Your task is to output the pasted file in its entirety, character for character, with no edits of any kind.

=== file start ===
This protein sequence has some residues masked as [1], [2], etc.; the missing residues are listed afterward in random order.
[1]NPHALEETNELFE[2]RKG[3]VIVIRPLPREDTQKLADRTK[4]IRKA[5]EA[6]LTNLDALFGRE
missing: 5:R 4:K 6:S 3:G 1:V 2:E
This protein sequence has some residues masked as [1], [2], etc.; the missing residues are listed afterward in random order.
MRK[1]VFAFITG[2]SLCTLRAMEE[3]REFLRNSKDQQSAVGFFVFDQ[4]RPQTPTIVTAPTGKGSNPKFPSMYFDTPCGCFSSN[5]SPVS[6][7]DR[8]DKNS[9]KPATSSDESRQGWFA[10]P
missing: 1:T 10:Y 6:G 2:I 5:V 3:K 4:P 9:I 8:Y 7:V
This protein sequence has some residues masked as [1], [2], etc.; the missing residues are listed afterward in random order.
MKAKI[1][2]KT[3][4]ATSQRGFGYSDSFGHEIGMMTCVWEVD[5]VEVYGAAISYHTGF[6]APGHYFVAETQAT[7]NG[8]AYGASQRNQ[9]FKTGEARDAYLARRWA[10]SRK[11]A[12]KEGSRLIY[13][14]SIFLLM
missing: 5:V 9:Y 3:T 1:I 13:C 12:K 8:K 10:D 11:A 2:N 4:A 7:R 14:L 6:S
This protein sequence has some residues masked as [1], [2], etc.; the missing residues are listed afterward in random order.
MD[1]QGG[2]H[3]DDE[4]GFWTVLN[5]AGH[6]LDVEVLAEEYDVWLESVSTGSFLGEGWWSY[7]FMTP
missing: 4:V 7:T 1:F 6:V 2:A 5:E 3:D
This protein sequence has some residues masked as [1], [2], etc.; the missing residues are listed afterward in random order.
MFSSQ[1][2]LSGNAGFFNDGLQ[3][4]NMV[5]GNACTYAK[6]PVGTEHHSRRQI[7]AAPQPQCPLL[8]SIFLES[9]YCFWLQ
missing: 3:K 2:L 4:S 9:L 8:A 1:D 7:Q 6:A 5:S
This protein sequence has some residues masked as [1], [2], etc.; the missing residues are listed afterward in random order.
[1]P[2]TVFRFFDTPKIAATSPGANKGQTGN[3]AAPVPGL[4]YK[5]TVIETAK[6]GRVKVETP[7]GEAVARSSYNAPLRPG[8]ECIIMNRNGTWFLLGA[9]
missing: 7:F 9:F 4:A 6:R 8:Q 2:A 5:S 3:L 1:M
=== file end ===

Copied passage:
This protein sequence has some residues masked as [1], [2], etc.; the missing residues are listed afterward in random order.
[1]NPHALEETNELFE[2]RKG[3]VIVIRPLPREDTQKLADRTK[4]IRKA[5]EA[6]LTNLDALFGRE
missing: 5:R 4:K 6:S 3:G 1:V 2:E
This protein sequence has some residues masked as [1], [2], etc.; the missing residues are listed afterward in random order.
MRK[1]VFAFITG[2]SLCTLRAMEE[3]REFLRNSKDQQSAVGFFVFDQ[4]RPQTPTIVTAPTGKGSNPKFPSMYFDTPCGCFSSN[5]SPVS[6][7]DR[8]DKNS[9]KPATSSDESRQGWFA[10]P
missing: 1:T 10:Y 6:G 2:I 5:V 3:K 4:P 9:I 8:Y 7:V
This protein sequence has some residues masked as [1], [2], etc.; the missing residues are listed afterward in random order.
MKAKI[1][2]KT[3][4]ATSQRGFGYSDSFGHEIGMMTCVWEVD[5]VEVYGAAISYHTGF[6]APGHYFVAETQAT[7]NG[8]AYGASQRNQ[9]FKTGEARDAYLARRWA[10]SRK[11]A[12]KEGSRLIY[13][14]SIFLLM
missing: 5:V 9:Y 3:T 1:I 13:C 12:K 8:K 10:D 11:A 2:N 4:A 7:R 14:L 6:S
This protein sequence has some residues masked as [1], [2], etc.; the missing residues are listed afterward in random order.
MD[1]QGG[2]H[3]DDE[4]GFWTVLN[5]AGH[6]LDVEVLAEEYDVWLESVSTGSFLGEGWWSY[7]FMTP
missing: 4:V 7:T 1:F 6:V 2:A 5:E 3:D
This protein sequence has some residues masked as [1], [2], etc.; the missing residues are listed afterward in random order.
MFSSQ[1][2]LSGNAGFFNDGLQ[3][4]NMV[5]GNACTYAK[6]PVGTEHHSRRQI[7]AAPQPQCPLL[8]SIFLES[9]YCFWLQ
missing: 3:K 2:L 4:S 9:L 8:A 1:D 7:Q 6:A 5:S
This protein sequence has some residues masked as [1], [2], etc.; the missing residues are listed afterward in random order.
[1]P[2]TVFRFFDTPKIAATSPGANKGQTGN[3]AAPVPGL[4]YK[5]TVIETAK[6]GRVKVETP[7]GEAVARSSYNAPLRPG[8]ECIIMNRNGTWFLLGA[9]
missing: 7:F 9:F 4:A 6:R 8:Q 2:A 5:S 3:L 1:M